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Okay to drink the water again at two questioned schools
By MIKE HALLIDAY
Two Federal Way schools have gone back to using their own water after tests revealed lead and copper levels were within the school districts limits.
The district has also implemented a water-testing policy to monitor lead and copper in the buildings pipes and faucets.
Brigadoon Elementary School went back to using tap water after a third round of tests determined lead was below the districts limit of 15 parts per billion (ppb). This is the same level the U.S. Environmental Protection Agency and state Department of Health require of water suppliers.
Kilo Middle School initially had a copper level at 1.4 micrograms per liter (mg/L). The limit is 1.3 mg/L.
The new policy directs the districts superintendent to get a recommendation on schools that should be tested from the facilities department, according to facilities manager Rod Leland. Some schools will have annual tests because previous tests have shown they might have rising lead levels.
Newer buildings and those with newer plumbing systems will get tested randomly. Each school will have tests taken from a sample of water faucets and drinking fountains.
The lead level limit remains at 15 ppb.
The new policy stems from water tests done last year.
Kilo, Brigadoon and Nautilus Elementary School were placed on bottled water after the district tested for lead and copper in the water of several schools. District officials decided to test after Seattle Public Schools had to go through an extensive repair program for several of its schools when water tests showed high lead levels in some schools.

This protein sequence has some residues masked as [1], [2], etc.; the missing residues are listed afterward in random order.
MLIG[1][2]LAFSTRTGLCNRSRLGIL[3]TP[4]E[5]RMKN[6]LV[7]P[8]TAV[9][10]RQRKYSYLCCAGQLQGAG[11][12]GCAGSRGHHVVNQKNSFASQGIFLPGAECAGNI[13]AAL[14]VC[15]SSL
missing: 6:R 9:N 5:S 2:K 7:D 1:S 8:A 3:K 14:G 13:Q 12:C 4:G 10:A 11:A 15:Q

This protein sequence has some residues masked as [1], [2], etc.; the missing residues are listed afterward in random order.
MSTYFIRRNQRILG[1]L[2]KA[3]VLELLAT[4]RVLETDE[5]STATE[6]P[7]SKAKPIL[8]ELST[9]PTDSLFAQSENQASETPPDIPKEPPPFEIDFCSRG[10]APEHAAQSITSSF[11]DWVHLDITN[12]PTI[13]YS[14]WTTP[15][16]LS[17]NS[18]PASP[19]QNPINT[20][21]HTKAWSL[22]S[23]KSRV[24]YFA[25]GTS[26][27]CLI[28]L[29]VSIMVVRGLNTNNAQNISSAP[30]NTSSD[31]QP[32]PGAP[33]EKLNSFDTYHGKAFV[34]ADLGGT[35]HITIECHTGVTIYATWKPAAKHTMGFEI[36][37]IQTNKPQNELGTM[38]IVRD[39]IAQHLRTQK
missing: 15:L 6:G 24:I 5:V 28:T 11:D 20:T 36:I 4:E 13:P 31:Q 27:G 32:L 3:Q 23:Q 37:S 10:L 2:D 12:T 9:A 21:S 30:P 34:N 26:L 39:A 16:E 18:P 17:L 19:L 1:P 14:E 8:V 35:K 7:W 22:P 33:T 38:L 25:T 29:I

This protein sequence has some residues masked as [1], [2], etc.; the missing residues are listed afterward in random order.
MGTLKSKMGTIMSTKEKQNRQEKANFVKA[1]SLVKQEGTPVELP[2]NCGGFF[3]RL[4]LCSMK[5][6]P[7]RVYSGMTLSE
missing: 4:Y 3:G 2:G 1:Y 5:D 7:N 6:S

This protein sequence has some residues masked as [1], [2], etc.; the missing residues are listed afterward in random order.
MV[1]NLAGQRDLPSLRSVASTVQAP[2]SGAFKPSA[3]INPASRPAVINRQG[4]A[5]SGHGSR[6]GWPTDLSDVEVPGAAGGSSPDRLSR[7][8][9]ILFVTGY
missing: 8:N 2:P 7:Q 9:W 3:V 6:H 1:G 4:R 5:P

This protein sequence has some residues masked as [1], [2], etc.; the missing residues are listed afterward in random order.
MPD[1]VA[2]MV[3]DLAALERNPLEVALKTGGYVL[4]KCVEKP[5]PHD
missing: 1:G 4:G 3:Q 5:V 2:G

The three Federal Way schools were the only ones with lead levels higher than the district allowed. Brigadoon and Nautilus were at 17 and 16 ppb, respectively.
It was believed by officials that standing water in the lines was causing corrosion and building up concentrations of the lead and copper.
District maintenance staff changed the faucets on the two schools with high lead levels. At Kilo, the main water line - made of copper - was flushed and a copper tube running to a water fountain was replaced.
Subsequent tests revealed this was the correct approach, Leland said.
All of the tests and replacement parts cost about $20,000.
Seattle Public Schools passed a water testing policy with a lead level limit at 10 ppb. There was also proposed legislation in Olympia that would have authorized the state Board of Health to require districts have lead levels not exceed 10 ppb. Both the Senate and House proposals didnt make it out of committee.
The EPA recommends schools have a maximum of 20 ppb in the water lines. However, the EPA and state Department of Health do not have enforcement powers over school districts. They police themselves.
Leland did not support the proposed legislation saying the 10 ppb was not backed by scientific study.
Staff writer Mike Halliday: 925-5565, email@example.com